June 26, 2020
By Leigh Gustafson
Climate change is having disproportionately more impact on Canada’s northern regions than the rest of the nation. Temperatures in the North have increased 2.3°C from 1948 - 2016, triple the global rise over the same time period. As a result, perhaps unsurprisingly, Arctic sea ice has been melting at unprecedented rates. While the loss of sea ice poses substantial threats to the global climate, a warming Arctic Ocean opens the door to new development opportunities for those that call Inuit Nunangat home, but only if proactive and equitable policies are put into place.
After the sealing industry collapsed in the early 1980s, many Inuit community members turned to commercial fisheries as a primary source of income. The three main commercial fisheries are the inshore Arctic Char fishery, the offshore Greenland halibut fishery, and the offshore shrimp fisheries. Historically, the North’s fishery industry has been restricted to the lower reaches of the Arctic by a barricade of thick summer ice in higher latitudes, however, climate change has significantly reduced this natural guard. The retreat of the sea ice cover is exposing a myriad of relatively untapped natural resources. As the previously inaccessible waters become easier to reach, the eager eyes of many southern and foreign industry players are turning to the plentiful fishing grounds. Moreover, as water temperatures around the world increase, species are migrating to cooler habitats, generally in a poleward direction. For the northern hemisphere, that means a northward expansion of species’ ranges into the Arctic. As fish stocks creep up, so do the fisheries that profit from them.
A common concern about the encroachment of southern-owned fishing operations is that the cultural harvests, subsistence, and commercial fishing that so many northern residents rely on will be negatively impacted by disruptions to the native ecosystem as a result of increased boat traffic, heightened risk of by-catch, and the destruction of important benthic habitats by trawling ships. In recent years, Marine Protected Areas have been established throughout the Arctic, partially in an effort to address some of these concerns. One of the goals of Marine Protected Areas is to provide a refuge for stocks to recover from the surrounding fishing pressures. While this seems like a well-developed plan, some community leaders have argued that stagnant spatial closures are not an effective method of species protection when species are now migrating out of their native ranges.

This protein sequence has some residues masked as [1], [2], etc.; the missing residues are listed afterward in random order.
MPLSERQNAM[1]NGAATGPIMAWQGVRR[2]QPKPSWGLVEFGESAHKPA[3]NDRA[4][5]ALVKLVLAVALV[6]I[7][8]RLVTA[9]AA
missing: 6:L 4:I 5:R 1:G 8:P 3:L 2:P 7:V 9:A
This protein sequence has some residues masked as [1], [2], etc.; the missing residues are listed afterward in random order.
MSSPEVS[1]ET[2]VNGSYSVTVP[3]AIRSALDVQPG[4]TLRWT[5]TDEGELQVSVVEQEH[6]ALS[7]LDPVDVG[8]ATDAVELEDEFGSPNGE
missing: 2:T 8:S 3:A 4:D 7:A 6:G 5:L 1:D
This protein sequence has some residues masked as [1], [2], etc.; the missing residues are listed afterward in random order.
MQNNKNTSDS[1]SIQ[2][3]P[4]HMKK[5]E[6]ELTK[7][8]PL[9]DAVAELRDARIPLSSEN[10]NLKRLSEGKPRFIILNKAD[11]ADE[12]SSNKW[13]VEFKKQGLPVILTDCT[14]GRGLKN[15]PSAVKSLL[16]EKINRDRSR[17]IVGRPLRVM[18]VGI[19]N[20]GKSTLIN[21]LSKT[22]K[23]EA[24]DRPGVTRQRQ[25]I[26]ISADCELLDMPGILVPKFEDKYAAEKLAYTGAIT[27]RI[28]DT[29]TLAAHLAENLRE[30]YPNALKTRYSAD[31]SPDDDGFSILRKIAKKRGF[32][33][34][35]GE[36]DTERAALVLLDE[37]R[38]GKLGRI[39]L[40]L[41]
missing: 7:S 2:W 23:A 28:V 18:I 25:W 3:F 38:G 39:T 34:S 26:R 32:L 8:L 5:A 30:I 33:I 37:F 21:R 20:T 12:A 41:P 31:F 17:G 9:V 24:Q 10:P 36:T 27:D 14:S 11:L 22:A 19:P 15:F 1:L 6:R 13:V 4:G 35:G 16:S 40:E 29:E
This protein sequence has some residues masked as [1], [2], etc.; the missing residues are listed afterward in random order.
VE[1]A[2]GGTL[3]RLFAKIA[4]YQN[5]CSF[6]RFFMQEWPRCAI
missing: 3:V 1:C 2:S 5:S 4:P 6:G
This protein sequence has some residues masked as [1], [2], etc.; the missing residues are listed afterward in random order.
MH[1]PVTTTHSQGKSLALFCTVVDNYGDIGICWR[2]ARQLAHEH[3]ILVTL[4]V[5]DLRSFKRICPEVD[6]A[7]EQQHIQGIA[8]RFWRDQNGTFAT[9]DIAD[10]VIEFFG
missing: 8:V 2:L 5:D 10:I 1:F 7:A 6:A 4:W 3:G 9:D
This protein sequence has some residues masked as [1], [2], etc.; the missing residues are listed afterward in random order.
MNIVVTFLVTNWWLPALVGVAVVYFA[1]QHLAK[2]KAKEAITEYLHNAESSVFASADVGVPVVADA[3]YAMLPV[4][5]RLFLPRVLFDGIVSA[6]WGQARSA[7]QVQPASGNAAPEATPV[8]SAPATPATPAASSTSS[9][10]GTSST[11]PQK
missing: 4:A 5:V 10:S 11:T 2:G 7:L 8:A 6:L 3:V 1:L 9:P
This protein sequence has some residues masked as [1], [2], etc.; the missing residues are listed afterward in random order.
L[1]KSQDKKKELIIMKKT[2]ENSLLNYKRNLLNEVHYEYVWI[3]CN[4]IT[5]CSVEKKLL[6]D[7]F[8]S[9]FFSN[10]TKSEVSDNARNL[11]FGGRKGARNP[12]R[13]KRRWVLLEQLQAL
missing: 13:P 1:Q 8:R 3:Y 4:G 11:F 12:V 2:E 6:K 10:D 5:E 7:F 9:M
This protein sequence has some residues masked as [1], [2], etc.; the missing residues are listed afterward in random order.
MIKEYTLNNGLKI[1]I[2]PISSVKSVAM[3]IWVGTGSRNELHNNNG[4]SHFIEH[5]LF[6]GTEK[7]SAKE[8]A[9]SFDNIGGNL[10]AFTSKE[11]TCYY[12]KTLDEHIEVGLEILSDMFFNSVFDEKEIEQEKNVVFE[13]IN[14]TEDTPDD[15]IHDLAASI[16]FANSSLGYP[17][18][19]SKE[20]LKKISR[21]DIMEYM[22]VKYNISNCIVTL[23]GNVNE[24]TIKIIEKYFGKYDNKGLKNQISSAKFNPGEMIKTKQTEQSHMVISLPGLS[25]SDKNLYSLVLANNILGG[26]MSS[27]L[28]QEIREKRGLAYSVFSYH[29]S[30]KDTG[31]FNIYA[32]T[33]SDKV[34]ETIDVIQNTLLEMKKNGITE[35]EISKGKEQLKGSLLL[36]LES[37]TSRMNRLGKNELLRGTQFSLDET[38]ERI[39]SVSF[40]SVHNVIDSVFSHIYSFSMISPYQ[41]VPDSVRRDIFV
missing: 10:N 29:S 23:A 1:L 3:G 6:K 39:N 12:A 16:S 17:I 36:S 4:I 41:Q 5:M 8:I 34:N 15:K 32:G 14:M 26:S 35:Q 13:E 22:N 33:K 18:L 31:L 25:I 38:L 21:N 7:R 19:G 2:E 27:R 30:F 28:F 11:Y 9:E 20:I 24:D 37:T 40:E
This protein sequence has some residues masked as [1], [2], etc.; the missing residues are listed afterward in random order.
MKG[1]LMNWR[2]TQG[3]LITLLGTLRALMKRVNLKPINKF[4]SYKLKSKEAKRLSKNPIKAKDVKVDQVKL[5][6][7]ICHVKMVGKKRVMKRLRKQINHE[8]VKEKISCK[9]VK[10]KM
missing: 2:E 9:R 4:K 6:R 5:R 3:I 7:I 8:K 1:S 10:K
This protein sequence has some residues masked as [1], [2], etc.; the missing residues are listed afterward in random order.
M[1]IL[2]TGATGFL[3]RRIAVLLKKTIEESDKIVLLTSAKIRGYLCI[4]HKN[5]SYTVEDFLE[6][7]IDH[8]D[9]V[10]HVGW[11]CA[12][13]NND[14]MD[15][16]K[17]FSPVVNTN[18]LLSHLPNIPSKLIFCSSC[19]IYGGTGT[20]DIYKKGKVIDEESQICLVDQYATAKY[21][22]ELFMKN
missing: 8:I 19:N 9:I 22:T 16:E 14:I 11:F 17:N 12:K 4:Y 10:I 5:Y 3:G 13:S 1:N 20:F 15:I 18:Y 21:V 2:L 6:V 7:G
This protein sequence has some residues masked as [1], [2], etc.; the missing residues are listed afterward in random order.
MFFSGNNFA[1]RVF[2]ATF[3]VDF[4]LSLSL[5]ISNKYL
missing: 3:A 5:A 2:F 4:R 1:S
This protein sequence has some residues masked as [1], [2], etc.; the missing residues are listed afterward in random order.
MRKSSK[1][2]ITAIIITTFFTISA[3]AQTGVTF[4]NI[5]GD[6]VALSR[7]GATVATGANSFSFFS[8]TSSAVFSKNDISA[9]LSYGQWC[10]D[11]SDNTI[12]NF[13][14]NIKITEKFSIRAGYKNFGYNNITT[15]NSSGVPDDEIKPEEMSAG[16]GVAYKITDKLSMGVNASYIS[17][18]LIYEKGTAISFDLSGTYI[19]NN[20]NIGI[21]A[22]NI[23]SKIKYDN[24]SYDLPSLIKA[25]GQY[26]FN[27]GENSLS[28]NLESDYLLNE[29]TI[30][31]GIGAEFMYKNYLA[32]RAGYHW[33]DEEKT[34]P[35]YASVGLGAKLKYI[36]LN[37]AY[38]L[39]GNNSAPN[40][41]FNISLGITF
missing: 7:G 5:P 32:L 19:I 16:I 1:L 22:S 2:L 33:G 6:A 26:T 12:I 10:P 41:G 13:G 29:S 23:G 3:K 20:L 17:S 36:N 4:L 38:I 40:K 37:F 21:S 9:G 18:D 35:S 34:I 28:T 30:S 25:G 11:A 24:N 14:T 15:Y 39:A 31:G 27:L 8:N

As external pressures to explore and exploit new fisheries in the Arctic mount, so do the calls from Inuit leaders for new policies. This opportunity allows for more than simply prescribing the same old rules and regulations. There is an extensive history of predatory and oppressive actions undertaken by the Canadian government towards Indigenous Peoples. Now, following in the wake of the Truth and Reconciliation Commission’s 2015 Report, is the pivotal moment to allow Inuit to lead the decision-making process. Bringing more Inuit to the head of the table will ensure that the resulting policies will reflect the values of those who will ultimately be most impacted by them.
One such value that was consistently voiced at the Northern Lights Conference held in Ottawa this past year was the importance of promoting sustainable economic development for Inuit communities. Rather than following the path of exhaustive natural resource extraction, panelists of the “Economic Development in the North: Community-Led Innovation” session endorsed a transition to a conservation economy. The idea is not to hoard natural resources such as fish stocks by restricting access by any external parties, but rather to harvest them in a responsible way that meets the needs of the local communities while also ensuring the resource does not become depleted. As Brian McNamara, Newfoundland Resources Ltd. Board Chairman said, fisheries are “the last wild round-up”, but if taken “slow and steady”, then perhaps the industry can successfully and sustainably expand. Regardless, in the face of climate change, business cannot go on as usual.
This blog was written by Leigh Gustafson, on her experiences attending the Northern Lights Conference in Ottawa. Leigh is a Masters of Environmental Sciences candidate at the University of Ottawa. She currently works at Oceans North as a Fisheries Policy Researcher. In this position, she advances research priorities, using Indigenous Knowledge alongside science, to inform evidence-based decisions around potential fisheries development and conservation in the Nunavut Settlement Area. Her attendance was funded by the Smart Prosperity Institute’s Graduate Student Travel Award.